Our whole rest of the day and night was chock full of fun. First, Mark and I, and Debbie and Tony hiked up to the top of the “hill” to check out the great views. Then we hiked down to the beach to hang out. And then we cooked dinner, and played music under the most amazing night sky you’ve ever seen. We sang some songs, and swapped some stories with our new friends.

Hiking

Hiking

Mark and Dax on the hiking trail

Mark and Dax on the hiking trail

The hike was worth it.

The hike was worth it.

Down at the beach

Down at the beach

The dogs are exhausted, and crash out on the beach

The dogs are exhausted, and crash out on the beach

It was so dark at Meat Cove, that it seemed like there were a zillion stars in the sky. We could clearly see the Milky Way, and we watched more than half dozen shooting stars grace the sky.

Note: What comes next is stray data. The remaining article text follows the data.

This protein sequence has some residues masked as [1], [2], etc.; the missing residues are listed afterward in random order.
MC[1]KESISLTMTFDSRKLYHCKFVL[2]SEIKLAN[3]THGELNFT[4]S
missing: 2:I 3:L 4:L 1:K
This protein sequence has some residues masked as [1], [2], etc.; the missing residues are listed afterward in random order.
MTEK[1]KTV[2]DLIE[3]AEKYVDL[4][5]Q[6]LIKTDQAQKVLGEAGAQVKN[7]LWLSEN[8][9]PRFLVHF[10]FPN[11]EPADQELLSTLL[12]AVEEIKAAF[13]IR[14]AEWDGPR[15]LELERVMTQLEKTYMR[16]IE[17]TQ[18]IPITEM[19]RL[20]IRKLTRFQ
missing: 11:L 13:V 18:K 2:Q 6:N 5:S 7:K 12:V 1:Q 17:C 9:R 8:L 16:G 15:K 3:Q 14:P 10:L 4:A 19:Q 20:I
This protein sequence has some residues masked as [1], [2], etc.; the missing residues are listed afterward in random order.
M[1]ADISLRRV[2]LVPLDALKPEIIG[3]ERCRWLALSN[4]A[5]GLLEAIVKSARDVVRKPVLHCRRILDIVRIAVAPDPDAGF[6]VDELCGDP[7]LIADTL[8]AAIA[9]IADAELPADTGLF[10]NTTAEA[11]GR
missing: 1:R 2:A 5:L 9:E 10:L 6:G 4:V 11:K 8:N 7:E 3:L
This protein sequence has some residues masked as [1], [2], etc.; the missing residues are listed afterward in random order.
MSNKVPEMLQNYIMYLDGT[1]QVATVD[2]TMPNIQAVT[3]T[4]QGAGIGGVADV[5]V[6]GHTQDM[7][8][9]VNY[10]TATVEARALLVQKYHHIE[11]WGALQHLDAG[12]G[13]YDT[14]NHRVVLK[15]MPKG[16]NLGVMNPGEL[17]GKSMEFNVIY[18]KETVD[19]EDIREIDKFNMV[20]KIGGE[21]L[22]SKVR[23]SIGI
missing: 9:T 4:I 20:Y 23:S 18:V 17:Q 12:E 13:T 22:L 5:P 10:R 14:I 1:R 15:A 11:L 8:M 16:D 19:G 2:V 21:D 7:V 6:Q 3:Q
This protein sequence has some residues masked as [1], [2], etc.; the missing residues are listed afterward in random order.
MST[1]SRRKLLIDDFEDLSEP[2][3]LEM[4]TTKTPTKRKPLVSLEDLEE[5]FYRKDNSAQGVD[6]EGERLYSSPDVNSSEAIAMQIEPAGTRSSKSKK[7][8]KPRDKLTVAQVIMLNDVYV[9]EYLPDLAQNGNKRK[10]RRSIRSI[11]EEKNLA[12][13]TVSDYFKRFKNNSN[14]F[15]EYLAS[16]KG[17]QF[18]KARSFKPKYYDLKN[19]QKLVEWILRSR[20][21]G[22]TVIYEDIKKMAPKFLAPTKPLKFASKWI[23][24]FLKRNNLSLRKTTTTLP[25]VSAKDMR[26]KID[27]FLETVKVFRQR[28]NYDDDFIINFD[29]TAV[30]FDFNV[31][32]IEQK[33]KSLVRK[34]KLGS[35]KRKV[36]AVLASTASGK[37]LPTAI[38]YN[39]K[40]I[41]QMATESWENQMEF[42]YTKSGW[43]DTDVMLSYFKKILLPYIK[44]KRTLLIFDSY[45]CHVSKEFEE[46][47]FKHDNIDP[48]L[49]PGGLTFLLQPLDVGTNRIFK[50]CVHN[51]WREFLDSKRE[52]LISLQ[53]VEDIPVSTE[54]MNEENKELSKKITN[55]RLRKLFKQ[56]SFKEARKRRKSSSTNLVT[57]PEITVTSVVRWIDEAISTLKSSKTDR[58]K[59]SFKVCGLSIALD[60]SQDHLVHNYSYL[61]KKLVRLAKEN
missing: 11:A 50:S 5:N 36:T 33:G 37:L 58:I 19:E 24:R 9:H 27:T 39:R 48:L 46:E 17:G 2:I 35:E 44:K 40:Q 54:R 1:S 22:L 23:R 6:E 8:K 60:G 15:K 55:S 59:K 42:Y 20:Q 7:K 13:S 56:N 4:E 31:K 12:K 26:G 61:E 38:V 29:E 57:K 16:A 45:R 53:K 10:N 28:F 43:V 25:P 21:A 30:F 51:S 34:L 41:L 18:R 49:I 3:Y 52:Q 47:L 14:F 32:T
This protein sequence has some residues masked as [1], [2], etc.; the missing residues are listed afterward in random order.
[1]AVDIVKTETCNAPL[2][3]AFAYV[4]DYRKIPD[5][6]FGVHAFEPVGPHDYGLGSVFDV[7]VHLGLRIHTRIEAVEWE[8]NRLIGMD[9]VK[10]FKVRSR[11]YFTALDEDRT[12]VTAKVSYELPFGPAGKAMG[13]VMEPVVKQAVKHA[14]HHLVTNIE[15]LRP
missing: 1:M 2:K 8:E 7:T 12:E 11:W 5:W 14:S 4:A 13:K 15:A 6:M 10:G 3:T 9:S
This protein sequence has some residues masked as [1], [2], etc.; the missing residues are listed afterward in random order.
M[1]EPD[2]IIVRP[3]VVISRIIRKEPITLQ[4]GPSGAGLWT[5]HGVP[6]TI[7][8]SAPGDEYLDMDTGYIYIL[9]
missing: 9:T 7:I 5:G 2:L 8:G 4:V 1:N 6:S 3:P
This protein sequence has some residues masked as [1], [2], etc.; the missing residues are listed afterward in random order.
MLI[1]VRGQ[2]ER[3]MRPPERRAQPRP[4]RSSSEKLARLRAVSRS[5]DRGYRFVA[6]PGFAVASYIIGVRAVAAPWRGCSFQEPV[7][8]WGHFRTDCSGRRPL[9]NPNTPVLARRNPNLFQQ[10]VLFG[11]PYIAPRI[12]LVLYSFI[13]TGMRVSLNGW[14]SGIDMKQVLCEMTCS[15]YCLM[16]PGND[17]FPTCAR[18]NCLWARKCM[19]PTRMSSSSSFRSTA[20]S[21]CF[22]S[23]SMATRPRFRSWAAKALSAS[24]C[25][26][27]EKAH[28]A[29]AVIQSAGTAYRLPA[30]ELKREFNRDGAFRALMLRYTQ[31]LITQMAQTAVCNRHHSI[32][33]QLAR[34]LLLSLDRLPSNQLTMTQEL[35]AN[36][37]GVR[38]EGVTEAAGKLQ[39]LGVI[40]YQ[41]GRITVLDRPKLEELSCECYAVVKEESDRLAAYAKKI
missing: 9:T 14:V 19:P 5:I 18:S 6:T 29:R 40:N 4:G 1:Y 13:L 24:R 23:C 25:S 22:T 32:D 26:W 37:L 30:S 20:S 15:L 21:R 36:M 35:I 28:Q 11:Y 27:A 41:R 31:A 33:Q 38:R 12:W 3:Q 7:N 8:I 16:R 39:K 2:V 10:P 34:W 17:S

As is often the case, there’s usually a downside to everything. And the downside to Meat Cove, was the mighty mighty wind that whipped up in the middle of the night. Scared the crap out of me! But…I’d go there again in a heartbeat!

Artsy-Fartsy, Fishy, & Full of Cows

Cape Breton

Cape Breton

Day 76   August 24, 2014          Inverness to Dingwall, Nova Scotia, Canada

On the way out of Inverness, we stopped at the Inverness County Center for the Arts. We viewed the local art, and bought some cow themed greeting cards done by a local artist. We were eyeing some whimsical wooden cow sculptures, but decided against taking one home with us.

Inverness County Center for the Arts. Our first art stop.